One noticeable challenge I was once again reminded of is driving and riding in a car. A whole summer in which I probably covered less than 100 km in a car, while cycling over 7000 km. Once again I need to be mindful of the fatigue and nausea that come with riding in a car.

While my physical endurance has improved over the summer, I will continue to monitor the various activities that add significantly to my sensory loading. What I am grateful for is realizing that I can take somewhat of a holiday from having to manage my sensory loading. It’s not a holiday from work, but nevertheless, a necessary holiday that I need from time to time.

With the family gone to a music festival in town, I will head over there shortly on my own. I will cycle down there. I will like need to leave after about a half hour. I will enjoy the bit of time my brain can endure. I will value the memory of being there albeit only for a short time. When I’ve reached my limit I’ll cycle the 25 km back home.

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Author: Jasper Hoogendam

After 36 years as an educator my career ended due to a TBI. Renewable energy as part of 'walking lightly on this earth' has been and continues to be my interest since my teen years. Since early 2015 I have been learning to live with ABI (Acquire Brain Injury). I don't want to let my ABI limit the goals I set for myself. I'm living with a different brain, not a lesser brain. In sharing my day to day successes and struggles, I am better able to understand how my life had changed and begin to accept the change. In sharing my experiences I'm hearing from caregivers and fellow ABI's. I'm encouraged when my experiences are helping others understand some of the complexity of living with ABI.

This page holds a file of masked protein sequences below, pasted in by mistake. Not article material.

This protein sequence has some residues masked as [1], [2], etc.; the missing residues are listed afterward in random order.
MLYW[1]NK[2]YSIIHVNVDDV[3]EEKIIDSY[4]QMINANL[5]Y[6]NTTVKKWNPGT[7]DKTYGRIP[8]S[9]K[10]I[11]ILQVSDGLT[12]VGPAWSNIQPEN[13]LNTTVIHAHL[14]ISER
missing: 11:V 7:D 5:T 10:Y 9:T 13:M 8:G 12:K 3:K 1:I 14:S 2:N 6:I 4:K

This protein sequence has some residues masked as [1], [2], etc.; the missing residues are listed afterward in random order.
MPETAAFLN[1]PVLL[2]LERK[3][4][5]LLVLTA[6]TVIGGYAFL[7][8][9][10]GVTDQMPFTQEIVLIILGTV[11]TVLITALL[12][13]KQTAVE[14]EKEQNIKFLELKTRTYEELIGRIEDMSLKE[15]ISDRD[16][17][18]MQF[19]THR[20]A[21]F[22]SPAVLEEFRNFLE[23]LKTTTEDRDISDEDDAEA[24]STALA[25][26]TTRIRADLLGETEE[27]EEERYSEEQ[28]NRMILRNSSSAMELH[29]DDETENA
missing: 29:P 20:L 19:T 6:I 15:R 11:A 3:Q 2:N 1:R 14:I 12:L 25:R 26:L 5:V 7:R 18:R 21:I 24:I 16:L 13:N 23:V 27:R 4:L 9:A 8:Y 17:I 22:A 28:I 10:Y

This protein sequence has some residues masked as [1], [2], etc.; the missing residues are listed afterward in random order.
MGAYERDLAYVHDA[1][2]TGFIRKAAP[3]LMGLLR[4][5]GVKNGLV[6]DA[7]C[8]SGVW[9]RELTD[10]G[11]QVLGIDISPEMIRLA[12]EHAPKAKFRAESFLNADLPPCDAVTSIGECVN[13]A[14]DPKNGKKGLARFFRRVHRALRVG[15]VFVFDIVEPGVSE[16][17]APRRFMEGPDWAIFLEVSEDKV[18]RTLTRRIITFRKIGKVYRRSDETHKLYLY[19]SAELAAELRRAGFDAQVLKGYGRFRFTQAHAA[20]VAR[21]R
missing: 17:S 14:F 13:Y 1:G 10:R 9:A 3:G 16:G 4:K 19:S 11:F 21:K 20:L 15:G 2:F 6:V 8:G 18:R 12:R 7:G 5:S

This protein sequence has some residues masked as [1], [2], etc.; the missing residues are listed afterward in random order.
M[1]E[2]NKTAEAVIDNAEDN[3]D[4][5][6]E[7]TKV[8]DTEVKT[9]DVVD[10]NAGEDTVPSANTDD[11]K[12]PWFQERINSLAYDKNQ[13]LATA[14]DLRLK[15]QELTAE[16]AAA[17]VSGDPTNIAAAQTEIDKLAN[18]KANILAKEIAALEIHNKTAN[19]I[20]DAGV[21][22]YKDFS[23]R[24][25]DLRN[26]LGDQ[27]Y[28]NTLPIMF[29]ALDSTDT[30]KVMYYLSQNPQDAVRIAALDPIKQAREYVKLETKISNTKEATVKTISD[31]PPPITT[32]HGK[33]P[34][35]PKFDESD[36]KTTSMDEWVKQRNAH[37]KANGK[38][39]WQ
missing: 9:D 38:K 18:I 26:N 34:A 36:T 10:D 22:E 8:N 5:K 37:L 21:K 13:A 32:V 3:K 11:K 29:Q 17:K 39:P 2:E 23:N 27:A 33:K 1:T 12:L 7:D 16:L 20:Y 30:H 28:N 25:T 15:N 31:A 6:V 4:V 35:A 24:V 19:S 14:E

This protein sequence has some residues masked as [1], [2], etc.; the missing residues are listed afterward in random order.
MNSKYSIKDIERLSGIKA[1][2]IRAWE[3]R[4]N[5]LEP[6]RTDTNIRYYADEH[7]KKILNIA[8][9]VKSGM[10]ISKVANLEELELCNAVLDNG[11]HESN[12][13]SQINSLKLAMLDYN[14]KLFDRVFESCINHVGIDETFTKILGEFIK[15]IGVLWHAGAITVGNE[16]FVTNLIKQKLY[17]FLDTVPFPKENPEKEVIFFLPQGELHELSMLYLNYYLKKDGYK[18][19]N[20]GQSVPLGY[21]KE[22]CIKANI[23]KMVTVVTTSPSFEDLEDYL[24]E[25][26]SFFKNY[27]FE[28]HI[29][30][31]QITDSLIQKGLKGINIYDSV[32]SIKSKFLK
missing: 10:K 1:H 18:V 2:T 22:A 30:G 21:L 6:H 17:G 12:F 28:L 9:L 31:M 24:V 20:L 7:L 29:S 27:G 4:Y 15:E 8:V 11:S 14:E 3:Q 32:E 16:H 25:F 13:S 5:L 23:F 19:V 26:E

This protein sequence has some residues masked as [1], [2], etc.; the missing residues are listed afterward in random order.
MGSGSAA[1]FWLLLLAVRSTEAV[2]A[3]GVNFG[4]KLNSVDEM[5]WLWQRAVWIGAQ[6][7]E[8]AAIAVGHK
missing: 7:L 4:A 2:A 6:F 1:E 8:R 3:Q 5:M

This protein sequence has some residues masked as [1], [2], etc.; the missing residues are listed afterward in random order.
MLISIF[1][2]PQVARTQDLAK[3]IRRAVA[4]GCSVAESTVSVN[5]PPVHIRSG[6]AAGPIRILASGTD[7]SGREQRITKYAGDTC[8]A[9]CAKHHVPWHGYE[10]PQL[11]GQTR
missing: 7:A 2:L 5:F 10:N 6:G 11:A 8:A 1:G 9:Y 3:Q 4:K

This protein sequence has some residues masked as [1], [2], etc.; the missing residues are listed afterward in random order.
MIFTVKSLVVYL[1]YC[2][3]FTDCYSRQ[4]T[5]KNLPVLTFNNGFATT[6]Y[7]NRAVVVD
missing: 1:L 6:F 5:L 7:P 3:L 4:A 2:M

4 thoughts on “Post cycling reflections”

    1. There are a high number of people in the general population living with brain injury. You never know when you meet one and more to the point, when someone asks for a reasonable consideration you don’t know whether it’s because of a brain injury that they are making the request. Not that one’s willingness to comply should be any different knowing why the person makes the request.
      Thanks for letting me know that my blogging is helpful.

      Liked by 1 person

      1. Yes. I prefer to think that everyone has a disability – some are obvious, most are not. However, you have helped me to consider that noise and commotion, for example, might be overwhelming to another person. I have found that large crowds are difficult for me. Trying to navigate a wheelchair around people who are unaware is exhausting.

        Liked by 1 person

      2. Navigating a wheel chair around people who are oblivious to what you are trying to do is somewhat like trying to get a word in edgewise in a group conversation when my brain can’t process fast enough to give a response when it is still appropriate and then waiting for a reasonable segway – very exhausting.
        When people are at a function and excited and engaged it’s understandable that ‘we’ get overlooked. It takes a very caring person to notice and make room. Those are very special and heartwarming people.

        Like